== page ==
Everyone has an addiction to something. Deny it, I dare you, but everyone has an addiction...they may not even realize it.
My addiction is to poultry.
Poultry addictions start out relatively harmless enough I suppose...at least that's what I told myself when I was spending an insane amount of money in order to acquire a small flock of show quality Black Langshans. And when I spent a small mint to acquire my pen of show quality Call ducks. And, it's what I told my husband when I coerced him and my best friend into taking a trip to Portage County (a good two hour drive) just so I could get a pair of Embden Geese.
I acquired my first chicken in 2000 - our first child was just a year old, and it was Easter time. I actually ran across a guy giving away Rhode Island Red chicks infront of the local Walmart! I was on my way out with that weeks groceries, and well, who can pass up a cute little mahogany red chick?!
My husband nearly exploded through the roof....after all, we were NOT in the country. No, we lived right smack in the middle of a busy neighborhood in Western Tennessee. You know the kind, you can stick your hand out your window right into their livingroom? We actually were blessed as the house we were buying was situated on 3 town lots, so we did have the largest yard (and the most space between houses) in our neighborhood.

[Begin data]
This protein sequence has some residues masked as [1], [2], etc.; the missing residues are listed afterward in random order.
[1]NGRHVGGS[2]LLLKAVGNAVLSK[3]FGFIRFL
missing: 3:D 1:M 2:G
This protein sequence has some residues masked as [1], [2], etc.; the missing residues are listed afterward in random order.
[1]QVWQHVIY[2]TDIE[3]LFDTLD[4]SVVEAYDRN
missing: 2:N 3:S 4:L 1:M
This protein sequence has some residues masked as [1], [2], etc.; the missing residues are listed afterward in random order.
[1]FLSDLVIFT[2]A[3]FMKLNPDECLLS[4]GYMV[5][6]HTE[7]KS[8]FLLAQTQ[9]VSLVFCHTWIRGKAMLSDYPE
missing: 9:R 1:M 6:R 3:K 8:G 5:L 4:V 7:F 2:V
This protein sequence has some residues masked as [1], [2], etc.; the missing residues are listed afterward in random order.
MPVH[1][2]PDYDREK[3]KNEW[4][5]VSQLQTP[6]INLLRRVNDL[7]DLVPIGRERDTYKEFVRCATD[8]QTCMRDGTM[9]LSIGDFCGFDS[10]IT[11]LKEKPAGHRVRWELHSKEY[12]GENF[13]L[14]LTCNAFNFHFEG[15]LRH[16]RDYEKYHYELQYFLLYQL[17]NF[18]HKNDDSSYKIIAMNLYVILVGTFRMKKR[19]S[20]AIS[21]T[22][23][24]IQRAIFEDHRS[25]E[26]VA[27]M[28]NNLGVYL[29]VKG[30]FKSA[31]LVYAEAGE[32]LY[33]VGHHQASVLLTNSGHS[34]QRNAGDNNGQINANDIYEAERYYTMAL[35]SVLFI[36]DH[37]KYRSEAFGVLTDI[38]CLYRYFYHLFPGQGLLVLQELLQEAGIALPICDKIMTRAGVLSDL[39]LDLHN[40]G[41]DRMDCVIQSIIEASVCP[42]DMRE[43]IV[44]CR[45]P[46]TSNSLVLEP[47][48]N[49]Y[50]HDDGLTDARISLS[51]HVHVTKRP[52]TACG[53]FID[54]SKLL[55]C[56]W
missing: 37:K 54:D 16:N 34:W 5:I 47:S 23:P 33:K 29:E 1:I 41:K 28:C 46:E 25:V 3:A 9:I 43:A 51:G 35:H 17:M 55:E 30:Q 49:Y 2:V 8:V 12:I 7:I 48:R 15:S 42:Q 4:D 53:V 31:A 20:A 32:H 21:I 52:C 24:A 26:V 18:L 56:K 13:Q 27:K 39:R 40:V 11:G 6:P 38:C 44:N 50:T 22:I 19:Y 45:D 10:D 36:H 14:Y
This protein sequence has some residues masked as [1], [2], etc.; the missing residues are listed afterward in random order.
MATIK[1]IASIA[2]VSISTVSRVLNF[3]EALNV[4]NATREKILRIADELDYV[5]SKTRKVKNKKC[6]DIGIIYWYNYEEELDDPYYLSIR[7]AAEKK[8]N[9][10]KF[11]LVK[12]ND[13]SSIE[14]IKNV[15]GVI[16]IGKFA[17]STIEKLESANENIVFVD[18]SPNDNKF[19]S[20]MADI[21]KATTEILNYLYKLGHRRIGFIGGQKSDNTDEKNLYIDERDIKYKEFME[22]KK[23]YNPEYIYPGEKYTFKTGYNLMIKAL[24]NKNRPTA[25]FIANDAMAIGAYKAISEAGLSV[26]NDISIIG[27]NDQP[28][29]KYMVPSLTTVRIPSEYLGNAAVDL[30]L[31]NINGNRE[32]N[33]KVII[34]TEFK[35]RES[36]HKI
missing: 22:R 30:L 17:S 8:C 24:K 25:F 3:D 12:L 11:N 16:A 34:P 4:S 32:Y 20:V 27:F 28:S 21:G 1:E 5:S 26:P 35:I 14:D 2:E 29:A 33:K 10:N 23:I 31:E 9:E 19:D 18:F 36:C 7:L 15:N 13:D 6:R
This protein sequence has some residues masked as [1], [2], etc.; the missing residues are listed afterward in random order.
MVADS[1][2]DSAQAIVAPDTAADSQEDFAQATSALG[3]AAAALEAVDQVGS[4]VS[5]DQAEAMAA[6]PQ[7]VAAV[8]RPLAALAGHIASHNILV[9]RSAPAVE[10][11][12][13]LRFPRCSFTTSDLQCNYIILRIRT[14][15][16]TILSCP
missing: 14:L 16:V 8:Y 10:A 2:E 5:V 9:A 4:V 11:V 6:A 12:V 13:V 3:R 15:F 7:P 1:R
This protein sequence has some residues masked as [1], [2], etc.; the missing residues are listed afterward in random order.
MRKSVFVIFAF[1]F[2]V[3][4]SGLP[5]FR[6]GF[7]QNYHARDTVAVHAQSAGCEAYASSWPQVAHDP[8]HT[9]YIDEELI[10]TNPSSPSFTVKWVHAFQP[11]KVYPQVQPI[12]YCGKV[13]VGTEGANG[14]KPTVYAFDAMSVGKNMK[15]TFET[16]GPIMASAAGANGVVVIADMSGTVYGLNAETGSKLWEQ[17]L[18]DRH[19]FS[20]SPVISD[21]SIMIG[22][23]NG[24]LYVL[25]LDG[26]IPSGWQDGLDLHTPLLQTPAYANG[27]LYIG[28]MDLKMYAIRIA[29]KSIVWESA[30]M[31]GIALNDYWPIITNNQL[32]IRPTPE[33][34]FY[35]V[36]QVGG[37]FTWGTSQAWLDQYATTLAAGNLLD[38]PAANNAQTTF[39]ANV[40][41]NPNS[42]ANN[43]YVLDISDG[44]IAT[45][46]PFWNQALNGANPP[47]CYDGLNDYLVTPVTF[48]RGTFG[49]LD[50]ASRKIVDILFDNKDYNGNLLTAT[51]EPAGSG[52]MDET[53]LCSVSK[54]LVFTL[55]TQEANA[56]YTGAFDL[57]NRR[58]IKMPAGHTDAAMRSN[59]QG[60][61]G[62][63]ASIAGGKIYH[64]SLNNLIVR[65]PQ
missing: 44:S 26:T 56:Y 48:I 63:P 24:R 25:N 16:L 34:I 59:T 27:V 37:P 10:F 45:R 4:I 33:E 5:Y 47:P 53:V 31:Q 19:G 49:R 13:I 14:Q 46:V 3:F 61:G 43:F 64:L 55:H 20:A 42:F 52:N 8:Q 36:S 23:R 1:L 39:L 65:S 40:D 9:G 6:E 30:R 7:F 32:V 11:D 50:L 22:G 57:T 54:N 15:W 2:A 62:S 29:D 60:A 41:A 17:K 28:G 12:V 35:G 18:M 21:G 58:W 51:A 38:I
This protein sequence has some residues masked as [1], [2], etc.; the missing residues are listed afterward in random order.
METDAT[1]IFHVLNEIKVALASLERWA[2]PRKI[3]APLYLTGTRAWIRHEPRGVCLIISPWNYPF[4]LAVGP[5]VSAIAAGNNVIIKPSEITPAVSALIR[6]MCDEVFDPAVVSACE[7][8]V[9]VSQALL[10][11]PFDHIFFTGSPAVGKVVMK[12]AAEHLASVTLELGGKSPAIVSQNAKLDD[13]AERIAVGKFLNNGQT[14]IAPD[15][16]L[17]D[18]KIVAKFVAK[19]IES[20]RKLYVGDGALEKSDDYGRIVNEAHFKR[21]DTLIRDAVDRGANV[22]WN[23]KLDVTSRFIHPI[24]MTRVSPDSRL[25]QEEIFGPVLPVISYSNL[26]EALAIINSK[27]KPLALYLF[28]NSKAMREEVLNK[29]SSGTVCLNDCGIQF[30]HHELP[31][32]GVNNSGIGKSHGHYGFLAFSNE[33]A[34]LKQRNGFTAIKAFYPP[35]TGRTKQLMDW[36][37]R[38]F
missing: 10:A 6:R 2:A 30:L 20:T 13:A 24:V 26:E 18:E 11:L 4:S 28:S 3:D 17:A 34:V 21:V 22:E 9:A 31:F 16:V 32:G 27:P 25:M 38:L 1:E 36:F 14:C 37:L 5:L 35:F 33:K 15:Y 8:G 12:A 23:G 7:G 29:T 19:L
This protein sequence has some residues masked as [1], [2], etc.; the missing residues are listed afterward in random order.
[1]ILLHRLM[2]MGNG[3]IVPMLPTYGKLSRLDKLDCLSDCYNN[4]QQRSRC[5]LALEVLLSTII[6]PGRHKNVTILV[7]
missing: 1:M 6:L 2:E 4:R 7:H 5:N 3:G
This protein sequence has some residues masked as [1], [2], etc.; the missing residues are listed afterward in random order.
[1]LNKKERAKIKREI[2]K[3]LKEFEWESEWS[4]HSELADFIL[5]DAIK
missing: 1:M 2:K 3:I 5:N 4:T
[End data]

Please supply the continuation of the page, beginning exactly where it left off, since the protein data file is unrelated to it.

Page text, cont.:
But were chickens even allowed?
I later figured out they were, but not in time to convince my husband that Little Red could stay.
Little Red lived out his first few weeks in a cat carrier in our enclosed back porch. I knew nothing about chickens at the time. He didn't have a heat lamp, but he was handled and loved on a lot. I don't even remember what I fed him. I know we didn't buy any chick feed, so I imagine I must have fed him food scraps.
My husband was on me from day 1 - "You have to do something with that chicken! We're in town!"
But, I loved Little Red and didn't want to give him up.
My rescuer came in the form of my Grandmother.
Grandma stopped by the house to visit, and I immediately asked, "Grandma, would you like a pet chicken?"
After all, Grandma and Grandpa were out in the country and they could have chickens - if they wanted.
Grandma smiled her pleasant smile that she always wore and kind of chuckled as she said, "Sure!"
Little Red moved out of his cat carrier that day, and moved into Grandpa's Garage. He was the most spoiled chicken I had known (until more recent years) and his best friend and playmate was my Grandpa's dog, Chip.
Grandma would go out the back door with food scraps and call "chick chick" and Little Red would come flying out of the garage for his treats.
Little Red grew into a beautiful rooster. I know that he had a wonderful life, although I suspect he also made a nice dinner for my grandparents. ;)
In December of that year, we made the decision to move back to Ohio. My husband had 7+ acres waiting for us, with his name all over it. It would take 4 more years before we actually settled onto our 7+ acres, but I was already plotting and planning how I'd have chickens and maybe rabbits, cattle, and.......